Getting to know the Apple Watch

By Neil Pawley

Some recent client projects have allowed us a deeper look at the Apple Watch, so we’ve been asking ourselves what does the customer gain from the experience and what, if anything, is it changing for them?

The first time we created a working prototype for the Apple Watch we had the opportunity to gauge consumer reaction to both the use of a practical app on the device and its interaction with a paired phone.

Talking to consumers it seems that the device is rarely bought with a defined task in mind. Unlike the iPhone which is at its core a communication device or the iPad which is a simplified laptop, the Apple Watch is a device that relies upon another for its functionality and, on the face of it, has limited capabilities.

Early adopters queued up to buy the product in the first week so that they can show their friends but many others seem to base their purchase on the fact it looks like an interesting gadget, maybe it completes the set of Apple products they own, or for some, it’s just a purchase on a whim. Few, if any, have any prior expectations or plans for how it will fit into their lives.

It would seem that the Apple Watch is not necessarily a product that is filling an expectation or void in the consumer lifestyle, rather, over time it starts to meet a requirement that the consumer was unaware of but soon start to adapt to and find benefit from.

The primary activities we have observed consumers interacting with on the Apple watch fall into three categories:

  1. Clandestine interaction: where the user can view communications through the Glance feature without disturbing the social dynamic that the user happens to be in such as business meetings or social gatherings.
  2. Communication immediacy: where the user feels more directly connected to social feeds or news developments without having to overtly or publicly interact with technology.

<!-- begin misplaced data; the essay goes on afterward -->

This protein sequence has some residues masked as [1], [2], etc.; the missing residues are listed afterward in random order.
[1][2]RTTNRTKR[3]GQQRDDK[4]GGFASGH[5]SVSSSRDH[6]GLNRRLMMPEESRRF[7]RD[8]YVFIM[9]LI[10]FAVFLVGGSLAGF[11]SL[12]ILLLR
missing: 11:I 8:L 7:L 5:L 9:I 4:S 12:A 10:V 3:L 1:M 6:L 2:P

3. Physical ease: where the device becomes a technological extension of the self, for purchasing services with a swipe without having to reach for or retrieve an item from a pocket or a bag.

Each of these interactions lasts no more than a couple of seconds so the app interface relies upon the information having clarity in its display and succinctness in its messaging to facilitate this. Detail is for other devices and can be retrieved later; headlines are all that’s required.

The ability of service and information providers to tap into one or all of these activities is crucial to the development of their paired apps. Publishers have to be clever and think laterally to offer value and benefits on a device that offers limited screen space and small interaction windows. Consumer engagement and level of success will be dependent upon fully understanding what the user wants to achieve, how they want to achieve it and where they are when this action takes place.

The Apple Watch is a communications hotline, purpose built for social feeds, a technology that doesn’t feel ‘techy,’ and a device that is only going to become more prevalent. Maximising the non-invasive and surreptitious nature of information retrieval and physical interactions with other touch points will be fundamental.

It will be fascinating to see what providers can do in the coming months particularly when we consider that Apple Watch version 2 will run native apps which will allow greater and smarter interactions.

Neil Pawley

I joined W3C in 1995 working for six years on the formation of guidelines for HTML, CSS, RDF and WAI. I worked with some of the cleverest people around, lectured in the UK and US and authored and contributed to a number of technical publications. I’m also immensely proud of having contributed three entries to Roger’s Profanisaurus in 1998 and they are still there.

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